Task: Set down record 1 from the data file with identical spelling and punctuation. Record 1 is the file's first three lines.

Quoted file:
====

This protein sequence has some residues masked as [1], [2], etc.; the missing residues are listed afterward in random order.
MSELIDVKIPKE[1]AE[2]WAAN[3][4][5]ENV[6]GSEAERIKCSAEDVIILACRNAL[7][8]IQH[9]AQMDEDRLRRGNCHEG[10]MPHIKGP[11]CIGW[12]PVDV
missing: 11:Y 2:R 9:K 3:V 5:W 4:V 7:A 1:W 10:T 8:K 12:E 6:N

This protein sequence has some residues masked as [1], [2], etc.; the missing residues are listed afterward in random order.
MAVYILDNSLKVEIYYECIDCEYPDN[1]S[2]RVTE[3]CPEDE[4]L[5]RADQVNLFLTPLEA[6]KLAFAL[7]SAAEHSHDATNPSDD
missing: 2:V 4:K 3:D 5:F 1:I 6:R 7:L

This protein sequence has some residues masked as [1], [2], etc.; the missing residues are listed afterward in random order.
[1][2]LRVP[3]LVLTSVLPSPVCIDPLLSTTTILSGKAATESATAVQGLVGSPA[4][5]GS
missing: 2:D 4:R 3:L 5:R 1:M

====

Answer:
This protein sequence has some residues masked as [1], [2], etc.; the missing residues are listed afterward in random order.
MSELIDVKIPKE[1]AE[2]WAAN[3][4][5]ENV[6]GSEAERIKCSAEDVIILACRNAL[7][8]IQH[9]AQMDEDRLRRGNCHEG[10]MPHIKGP[11]CIGW[12]PVDV
missing: 11:Y 2:R 9:K 3:V 5:W 4:V 7:A 1:W 10:T 8:K 12:E 6:N